Blessed Marie de l'Incarnation
The sainthood process is long and technically complicated, and ultimately requires the approval of the pope, but the whole procedure is driven by Catholics in the pews and, especially, those on their knees.
The Congregation for Saints' Causes and the official promoters of causes – known as postulators – do the paperwork, but if there is no evidence of widespread devotion to a candidate, no visits to the person's grave, no reports of favours and even miracles received through the potential saint's intercession, the cause just sits there. Even for centuries.
Jesuit Father Marc Lindeijer, assistant postulator of sainthood causes for his order, says he has no problem waiting.
On the contrary, as far as the Dutch priest is concerned, the more time passes, the more certain the Church can be of the lasting importance of a candidate's witness.
"I think the process has to be long and complicated," he said. The solemn declaration that a specific person is in heaven with God and is worthy of global Catholic devotion "has to be treated with care."
"It's not as if the Vatican is asking for a canonization, it's the people," he said. Nothing happens without grassroots pressure at the start.
Blessed John XXIII
That helps explain why members of religious orders occupy most of the places on the Church's calendar of saints, and why lay saints are so few.
"One could say a religious order is a mightier lobby for a cause," encouraging its members and the people they serve to pray to the habited holy one and report back any favours received, Lindeijer said.
Generally for canonization, the Church requires a demonstration that the popular devotion to a candidate has extended over a long period of time.
Canonization, Lindeijer said, "is not a stamp of approval" for how someone lived his or her life, but is a way for the Church to hold that person up as an example for today's Catholics and the Catholics of tomorrow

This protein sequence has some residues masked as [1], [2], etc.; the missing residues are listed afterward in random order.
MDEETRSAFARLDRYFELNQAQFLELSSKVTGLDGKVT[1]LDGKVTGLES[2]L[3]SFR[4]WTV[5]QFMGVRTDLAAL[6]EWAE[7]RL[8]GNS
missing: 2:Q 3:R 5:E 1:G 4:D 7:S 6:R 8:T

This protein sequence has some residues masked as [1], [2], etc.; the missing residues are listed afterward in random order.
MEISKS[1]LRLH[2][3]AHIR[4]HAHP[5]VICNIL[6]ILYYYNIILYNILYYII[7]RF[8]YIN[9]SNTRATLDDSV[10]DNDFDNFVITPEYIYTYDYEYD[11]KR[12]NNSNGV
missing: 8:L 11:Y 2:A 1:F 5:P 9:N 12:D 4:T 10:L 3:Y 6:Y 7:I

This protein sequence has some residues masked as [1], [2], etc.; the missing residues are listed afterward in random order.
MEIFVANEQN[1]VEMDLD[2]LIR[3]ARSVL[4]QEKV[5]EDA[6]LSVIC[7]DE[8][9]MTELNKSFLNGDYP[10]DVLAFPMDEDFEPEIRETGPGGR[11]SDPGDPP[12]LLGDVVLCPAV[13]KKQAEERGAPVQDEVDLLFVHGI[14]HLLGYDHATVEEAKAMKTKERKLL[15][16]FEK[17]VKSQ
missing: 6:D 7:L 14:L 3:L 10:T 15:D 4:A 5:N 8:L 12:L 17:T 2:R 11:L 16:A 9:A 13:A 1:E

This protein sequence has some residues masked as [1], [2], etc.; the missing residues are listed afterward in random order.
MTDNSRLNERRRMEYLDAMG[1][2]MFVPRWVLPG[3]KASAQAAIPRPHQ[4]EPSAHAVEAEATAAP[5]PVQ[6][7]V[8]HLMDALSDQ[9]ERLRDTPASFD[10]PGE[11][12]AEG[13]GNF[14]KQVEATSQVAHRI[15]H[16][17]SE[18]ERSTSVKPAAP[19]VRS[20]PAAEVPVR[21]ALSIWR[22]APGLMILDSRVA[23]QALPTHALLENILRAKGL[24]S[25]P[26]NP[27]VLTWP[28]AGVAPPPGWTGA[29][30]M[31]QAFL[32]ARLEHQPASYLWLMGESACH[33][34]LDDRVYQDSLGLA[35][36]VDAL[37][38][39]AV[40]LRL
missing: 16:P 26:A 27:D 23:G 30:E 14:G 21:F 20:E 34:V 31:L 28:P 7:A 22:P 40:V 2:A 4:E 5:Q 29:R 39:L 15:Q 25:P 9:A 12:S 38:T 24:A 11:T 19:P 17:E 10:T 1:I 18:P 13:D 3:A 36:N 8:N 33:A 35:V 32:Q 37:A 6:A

Blessed Mother Teresa
For example, the Diocese of Macerata, Italy, recently concluded the preliminary phase of the cause of its native son Jesuit Father Matteo Ricci, the 16th-century missionary to China. The cause also has received strong support from Chinese bishops, Lindeijer said.
However, he worries that outside of Macerata and China, Ricci is admired for his scholarship and culturally sensitive approach to missionary work, but not necessarily venerated as holy.
To promote his cause successfully, Lindeijer will need to answer the question: "Are people praying to Matteo Ricci?"
"Massive popular devotion" is even more important than verified miracles in deciding whether or not to canonize someone, Lindeijer said. When "the cult is clear and many people receive many graces praying to them," the pope can waive the requirement of a miracle attributed to the candidate's intercession.
For instance, Pope Francis will canonize Blessed John XXIII April 27 even though there is no papal decree recognizing a specific miracle.
He is expected to do the same later this year with Blessed Jose Anchieta, a late 16th-century missionary to Brazil, and Blesseds Marie de l'Incarnation and Francois de Laval, who were missionaries in Canada in the 1600s.
Lindeijer said he considers setting aside the miracle requirement a less serious exception than shortening the waiting period after a candidate's death.
The 1917 Code of Canon Law stipulated that a sainthood cause could not open until 50 years after the candidate's death. Pope John Paul shortened the period to five years, but set even that aside for Mother Teresa of Kolkata.
A month after Pope John Paul's death, Pope Benedict XVI announced he had set aside the waiting period for his predecessor's cause.
"I've never believed in 'santo subito,'" Lindeijer said, referring to the calls for Pope John Paul's canonization immediately after his death. "Fame comes and goes, and fame of sanctity, as Pope Benedict rightly said, is something that should be growing," he said. "When that phenomenon can be proven, it shows that the Holy Spirit is at work."